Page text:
Advantech US Builds Success Selling to Global Markets

Whit Little leads up Advantech as its CEO.

Whit Little leads up Advantech US as its CEO.

Advantech US, Inc. has become a recognized leader in technology for the manufacture of microelectronic devices—and its success is hinged on accessing worldwide markets.

Advantech US pioneered and introduced a printed electronics technology for the microelectronic industry to additively manufacture electronic sensors, devices, and circuits with fine features down to 5 µm in size (one micrometer or µm is one-thousandth of a millimeter, a standard sheet of paper is about 25 µm thick). Like building blocks, this additive process deposits bulk materials, like metals, layer-by-layer to build components such as capacitors, resistors, and transistors.

Features and devices below 5 µm are typically the realm of Chips/VLSI. Features above 30 µm are the realm of traditional printed circuit and device technologies. The manufacturing processes of these two worlds have rarely intersected. Advantech US has developed an electronics printing process that now allows these worlds to merge.

This process has shown significant application potential for the fabrication of backplanes for ePaper and OLED displays, chip packaging, microelectronic devices and electronic circuitry, according to Whit Little, Advantech US CEO. He said accessing global markets has been crucial to Advantech US’s success to date.

“We’ve developed innovative technologies resulting in over 30 patents worldwide,” said Little. “And, we are finding new product applications for this technology all of the time, ranging from military to medical.”

This technology is generating commercial interest around the world, and Advantech US uses the TechExport Program as a key resource to make its international business efforts more informed, efficient and cost-effective.

The TechExport Program is a joint effort of Pennsylvania’s Center for Trade Development (CTD), the Pittsburgh Technology Council and the Team Pennsylvania Foundation, with the primary objective of raising awareness of international business opportunities among technology business and assisting them in launching or increasing their export sales.

For example, Advantech US used the TechExport Program to obtain grants to offset the cost of attending international tradeshows, as well as using the program’s overseas reps to assist in setting up meetings with potential customers in Asian and European markets.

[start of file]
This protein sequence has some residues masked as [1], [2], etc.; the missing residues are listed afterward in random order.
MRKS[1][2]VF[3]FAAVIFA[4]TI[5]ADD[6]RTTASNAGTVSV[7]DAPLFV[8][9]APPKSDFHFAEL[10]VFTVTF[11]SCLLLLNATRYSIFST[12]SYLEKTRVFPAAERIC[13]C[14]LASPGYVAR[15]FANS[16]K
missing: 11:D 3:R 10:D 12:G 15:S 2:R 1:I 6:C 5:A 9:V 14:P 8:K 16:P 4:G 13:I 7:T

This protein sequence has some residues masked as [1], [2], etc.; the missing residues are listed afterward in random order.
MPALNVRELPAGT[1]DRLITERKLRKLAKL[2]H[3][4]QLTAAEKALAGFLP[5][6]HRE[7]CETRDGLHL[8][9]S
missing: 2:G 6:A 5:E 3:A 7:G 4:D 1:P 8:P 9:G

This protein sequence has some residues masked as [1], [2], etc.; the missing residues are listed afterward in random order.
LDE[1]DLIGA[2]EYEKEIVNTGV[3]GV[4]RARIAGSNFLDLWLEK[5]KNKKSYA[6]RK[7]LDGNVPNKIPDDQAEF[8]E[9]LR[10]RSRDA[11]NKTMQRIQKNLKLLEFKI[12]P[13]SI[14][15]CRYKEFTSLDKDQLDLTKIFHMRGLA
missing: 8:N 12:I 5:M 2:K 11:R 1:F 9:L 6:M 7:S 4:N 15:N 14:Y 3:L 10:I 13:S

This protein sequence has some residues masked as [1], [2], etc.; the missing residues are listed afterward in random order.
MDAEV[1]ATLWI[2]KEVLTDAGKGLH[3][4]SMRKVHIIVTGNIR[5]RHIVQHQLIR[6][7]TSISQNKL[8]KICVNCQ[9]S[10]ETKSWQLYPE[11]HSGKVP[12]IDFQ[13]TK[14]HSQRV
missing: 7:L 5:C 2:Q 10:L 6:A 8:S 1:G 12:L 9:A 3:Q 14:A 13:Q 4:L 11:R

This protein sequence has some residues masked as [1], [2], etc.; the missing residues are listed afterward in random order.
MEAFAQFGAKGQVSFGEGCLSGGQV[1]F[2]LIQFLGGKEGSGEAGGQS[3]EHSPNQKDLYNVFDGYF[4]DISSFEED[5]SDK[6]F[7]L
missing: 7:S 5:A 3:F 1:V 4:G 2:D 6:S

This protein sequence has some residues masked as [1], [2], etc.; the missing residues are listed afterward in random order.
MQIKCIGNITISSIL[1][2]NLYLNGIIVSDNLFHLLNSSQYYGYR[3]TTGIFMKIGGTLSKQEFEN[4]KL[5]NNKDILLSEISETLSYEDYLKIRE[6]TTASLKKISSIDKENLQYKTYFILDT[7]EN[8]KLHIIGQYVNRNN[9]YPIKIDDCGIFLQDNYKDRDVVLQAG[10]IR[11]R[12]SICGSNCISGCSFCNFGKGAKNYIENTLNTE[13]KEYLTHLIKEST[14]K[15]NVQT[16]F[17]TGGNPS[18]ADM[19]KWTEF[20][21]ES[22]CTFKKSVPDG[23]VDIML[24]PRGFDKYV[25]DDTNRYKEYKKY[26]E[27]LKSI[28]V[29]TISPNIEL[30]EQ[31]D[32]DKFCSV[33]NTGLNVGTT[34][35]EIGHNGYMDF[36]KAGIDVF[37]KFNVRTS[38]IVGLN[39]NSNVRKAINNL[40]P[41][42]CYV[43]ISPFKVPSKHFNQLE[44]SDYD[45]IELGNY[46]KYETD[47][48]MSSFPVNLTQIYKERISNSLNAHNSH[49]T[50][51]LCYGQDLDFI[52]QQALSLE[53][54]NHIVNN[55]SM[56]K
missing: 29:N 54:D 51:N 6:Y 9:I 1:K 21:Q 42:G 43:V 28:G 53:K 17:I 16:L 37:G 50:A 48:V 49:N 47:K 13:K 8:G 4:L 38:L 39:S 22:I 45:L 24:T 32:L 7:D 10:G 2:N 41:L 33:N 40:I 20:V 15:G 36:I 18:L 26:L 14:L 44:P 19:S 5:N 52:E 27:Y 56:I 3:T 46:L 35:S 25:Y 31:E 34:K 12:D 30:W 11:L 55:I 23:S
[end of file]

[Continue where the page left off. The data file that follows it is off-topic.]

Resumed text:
Also, Advantech US established new business interests with the likes of LG and Samsung as a result of working with TechExport. “I would not want to do this without the TechExport Program,” said Little. “Resources from experts like TechExport are crucial to our success. R and D companies like us, entering commercialization, have focused resources on product development. TechExport brings a new and necessary set of skills and resources to our table.”

Based in Pittsburgh with nearly 20 employees, the company’s history goes back more than 40 years through its founder Dr. Peter Brody, who developed the Active Matrix backplane in 1970. Advantech US was formally launched in 2004 to take this technology and develop displays for HP/Compaq PDAs. Little took on the role of CEO in 2009, with a sharp focus on growing the Advantech US marketplace worldwide.

Read the entire issue of TEQ online.

The Technology Collaborative Supports Startups with $1.2M in Grants

 The Technology Collaborative (TTC), a statewide economic development organization that supports the growth of Pennsylvania’s world-class robotics and digital technologies industries, today announced its most recent round of funding. In total, they awarded $1.2M in grants to nine companies and two universities across Pennsylvania.

“The latest round of funded technology development proposals includes projects that leverage highly innovative digital and robotic technologies in a variety of applications including energy management, speech recognition, and autism treatment,” commented David Ruppersberger, president and CEO of The Technology Collaborative.  “We are very pleased to be able to award funding from the PA Department of Community and Economic Development (DCED) through the Ben Franklin Technology Development Authority, as well as local foundations, to projects with high levels of commercial potential and technical innovation.  These projects will enhance job creation and company formation in the region and across the state.”

Each of the 11 projects is now underway and all are expected to be completed by spring of 2012. For more details on the awarded projects, keep on reading!

SpiralGen, Inc., Pittsburgh, PA

Automated Code Generator for Custom High-Performance Signal Processing Software Components

SpiralGen was founded in 2009 as a spin off from Carnegie Mellon University. The company has an exclusive license to automated code generation technology developed over the past 12 years at CMU. A first-time recipient of grant money from TTC, SpiralGen is focused on providing highly-optimized prepackaged and custom algorithmic software components for specific target compute architectures. The SpiralGen approach enables faster time-to-market, higher performance, higher reliability, and higher maintainability compared to functionally equivalent human-created code. Signal and image processing software used in personal computers as well as embedded in fixed function devices has virtually unlimited need for computational speed. To reduce the labor intensity and maintenance obstacles of traditional code optimization methods, the key innovation of the proposed system is the ability to automatically create optimized code that rivals the best human-optimized code for a given platform. This is enabled by an underlying automated program generation engine technology, called Spiral. The goal of the proposed project is to build on the prior CMU work on Spiral to bridge the gap between research and commercialization, making the technology accessible to a broader market. The resulting tools will reduce time-to-market, support multiple platforms, and improve maintainability, all with the same or better performance than human-optimized code.

BluPanda, Pittsburgh, PA

Towards A Zero-Wait Hospital